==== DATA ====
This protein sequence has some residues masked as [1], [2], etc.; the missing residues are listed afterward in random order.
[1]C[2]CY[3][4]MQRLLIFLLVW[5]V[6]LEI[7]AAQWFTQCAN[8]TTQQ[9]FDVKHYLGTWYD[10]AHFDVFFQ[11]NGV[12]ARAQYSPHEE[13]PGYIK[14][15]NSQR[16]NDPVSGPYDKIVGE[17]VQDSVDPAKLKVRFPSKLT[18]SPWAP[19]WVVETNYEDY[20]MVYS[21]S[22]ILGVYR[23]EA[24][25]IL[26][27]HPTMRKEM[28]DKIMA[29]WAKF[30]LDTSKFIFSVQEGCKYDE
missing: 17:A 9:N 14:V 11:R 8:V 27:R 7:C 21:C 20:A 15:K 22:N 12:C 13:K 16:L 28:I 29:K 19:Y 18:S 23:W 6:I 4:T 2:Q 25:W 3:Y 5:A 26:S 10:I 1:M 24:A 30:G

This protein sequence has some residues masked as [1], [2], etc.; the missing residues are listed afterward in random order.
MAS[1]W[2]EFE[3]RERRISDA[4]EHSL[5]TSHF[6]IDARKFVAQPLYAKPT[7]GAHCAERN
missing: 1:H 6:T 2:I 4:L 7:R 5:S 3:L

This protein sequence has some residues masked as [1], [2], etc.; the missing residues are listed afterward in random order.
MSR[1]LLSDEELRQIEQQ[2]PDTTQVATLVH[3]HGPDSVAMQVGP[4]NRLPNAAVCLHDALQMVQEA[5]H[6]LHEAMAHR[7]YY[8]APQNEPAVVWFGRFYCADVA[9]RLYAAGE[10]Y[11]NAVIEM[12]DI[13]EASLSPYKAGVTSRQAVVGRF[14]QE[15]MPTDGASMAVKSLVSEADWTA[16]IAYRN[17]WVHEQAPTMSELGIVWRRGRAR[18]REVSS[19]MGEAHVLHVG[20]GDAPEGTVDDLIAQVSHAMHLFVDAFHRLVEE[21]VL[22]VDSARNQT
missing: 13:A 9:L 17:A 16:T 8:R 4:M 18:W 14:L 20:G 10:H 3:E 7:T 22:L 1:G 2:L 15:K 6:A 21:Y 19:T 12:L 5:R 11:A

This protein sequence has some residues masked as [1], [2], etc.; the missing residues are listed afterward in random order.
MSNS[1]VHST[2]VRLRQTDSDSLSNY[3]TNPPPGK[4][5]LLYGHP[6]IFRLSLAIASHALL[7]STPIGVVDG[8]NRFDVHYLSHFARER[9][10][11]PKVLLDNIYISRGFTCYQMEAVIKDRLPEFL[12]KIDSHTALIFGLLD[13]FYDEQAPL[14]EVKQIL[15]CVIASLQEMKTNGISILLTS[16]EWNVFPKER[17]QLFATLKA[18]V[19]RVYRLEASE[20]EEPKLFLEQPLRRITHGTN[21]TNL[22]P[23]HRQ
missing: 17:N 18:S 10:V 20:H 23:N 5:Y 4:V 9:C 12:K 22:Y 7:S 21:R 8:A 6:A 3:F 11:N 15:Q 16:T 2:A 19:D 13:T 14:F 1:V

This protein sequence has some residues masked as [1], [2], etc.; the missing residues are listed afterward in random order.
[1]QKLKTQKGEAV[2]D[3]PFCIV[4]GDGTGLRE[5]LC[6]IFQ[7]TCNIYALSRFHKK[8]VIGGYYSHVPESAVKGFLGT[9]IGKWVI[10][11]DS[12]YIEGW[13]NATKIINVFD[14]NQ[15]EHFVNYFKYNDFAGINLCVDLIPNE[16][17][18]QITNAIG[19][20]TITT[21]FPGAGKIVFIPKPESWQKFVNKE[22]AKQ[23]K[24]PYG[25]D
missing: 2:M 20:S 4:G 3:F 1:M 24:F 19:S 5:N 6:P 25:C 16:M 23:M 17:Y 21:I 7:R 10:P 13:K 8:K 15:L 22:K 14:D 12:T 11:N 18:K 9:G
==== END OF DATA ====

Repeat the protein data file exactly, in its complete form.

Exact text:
This protein sequence has some residues masked as [1], [2], etc.; the missing residues are listed afterward in random order.
[1]C[2]CY[3][4]MQRLLIFLLVW[5]V[6]LEI[7]AAQWFTQCAN[8]TTQQ[9]FDVKHYLGTWYD[10]AHFDVFFQ[11]NGV[12]ARAQYSPHEE[13]PGYIK[14][15]NSQR[16]NDPVSGPYDKIVGE[17]VQDSVDPAKLKVRFPSKLT[18]SPWAP[19]WVVETNYEDY[20]MVYS[21]S[22]ILGVYR[23]EA[24][25]IL[26][27]HPTMRKEM[28]DKIMA[29]WAKF[30]LDTSKFIFSVQEGCKYDE
missing: 17:A 9:N 14:V 11:R 8:V 27:R 7:C 21:C 20:A 15:K 22:N 12:C 13:K 16:L 28:I 29:K 19:Y 18:S 23:W 6:I 4:T 2:Q 25:W 3:Y 5:A 26:S 10:I 1:M 24:A 30:G

This protein sequence has some residues masked as [1], [2], etc.; the missing residues are listed afterward in random order.
MAS[1]W[2]EFE[3]RERRISDA[4]EHSL[5]TSHF[6]IDARKFVAQPLYAKPT[7]GAHCAERN
missing: 1:H 6:T 2:I 4:L 7:R 5:S 3:L

This protein sequence has some residues masked as [1], [2], etc.; the missing residues are listed afterward in random order.
MSR[1]LLSDEELRQIEQQ[2]PDTTQVATLVH[3]HGPDSVAMQVGP[4]NRLPNAAVCLHDALQMVQEA[5]H[6]LHEAMAHR[7]YY[8]APQNEPAVVWFGRFYCADVA[9]RLYAAGE[10]Y[11]NAVIEM[12]DI[13]EASLSPYKAGVTSRQAVVGRF[14]QE[15]MPTDGASMAVKSLVSEADWTA[16]IAYRN[17]WVHEQAPTMSELGIVWRRGRAR[18]REVSS[19]MGEAHVLHVG[20]GDAPEGTVDDLIAQVSHAMHLFVDAFHRLVEE[21]VL[22]VDSARNQT
missing: 13:A 9:L 17:A 16:T 8:R 4:M 18:W 14:L 20:G 10:H 3:E 7:T 22:L 1:G 2:L 15:K 6:A 21:Y 19:T 12:L 5:R 11:A

This protein sequence has some residues masked as [1], [2], etc.; the missing residues are listed afterward in random order.
MSNS[1]VHST[2]VRLRQTDSDSLSNY[3]TNPPPGK[4][5]LLYGHP[6]IFRLSLAIASHALL[7]STPIGVVDG[8]NRFDVHYLSHFARER[9][10][11]PKVLLDNIYISRGFTCYQMEAVIKDRLPEFL[12]KIDSHTALIFGLLD[13]FYDEQAPL[14]EVKQIL[15]CVIASLQEMKTNGISILLTS[16]EWNVFPKER[17]QLFATLKA[18]V[19]RVYRLEASE[20]EEPKLFLEQPLRRITHGTN[21]TNL[22]P[23]HRQ
missing: 17:N 18:S 10:V 20:H 23:N 5:Y 4:V 9:C 12:K 22:Y 7:S 21:R 8:A 6:A 3:F 11:N 15:Q 16:T 2:A 19:D 13:T 14:F 1:V

This protein sequence has some residues masked as [1], [2], etc.; the missing residues are listed afterward in random order.
[1]QKLKTQKGEAV[2]D[3]PFCIV[4]GDGTGLRE[5]LC[6]IFQ[7]TCNIYALSRFHKK[8]VIGGYYSHVPESAVKGFLGT[9]IGKWVI[10][11]DS[12]YIEGW[13]NATKIINVFD[14]NQ[15]EHFVNYFKYNDFAGINLCVDLIPNE[16][17][18]QITNAIG[19][20]TITT[21]FPGAGKIVFIPKPESWQKFVNKE[22]AKQ[23]K[24]PYG[25]D
missing: 2:M 20:S 4:G 3:F 1:M 24:F 19:S 5:N 6:P 25:C 16:M 23:M 17:Y 21:I 7:R 10:P 13:K 8:K 15:L 22:K 14:D 12:T 11:N 18:K 9:G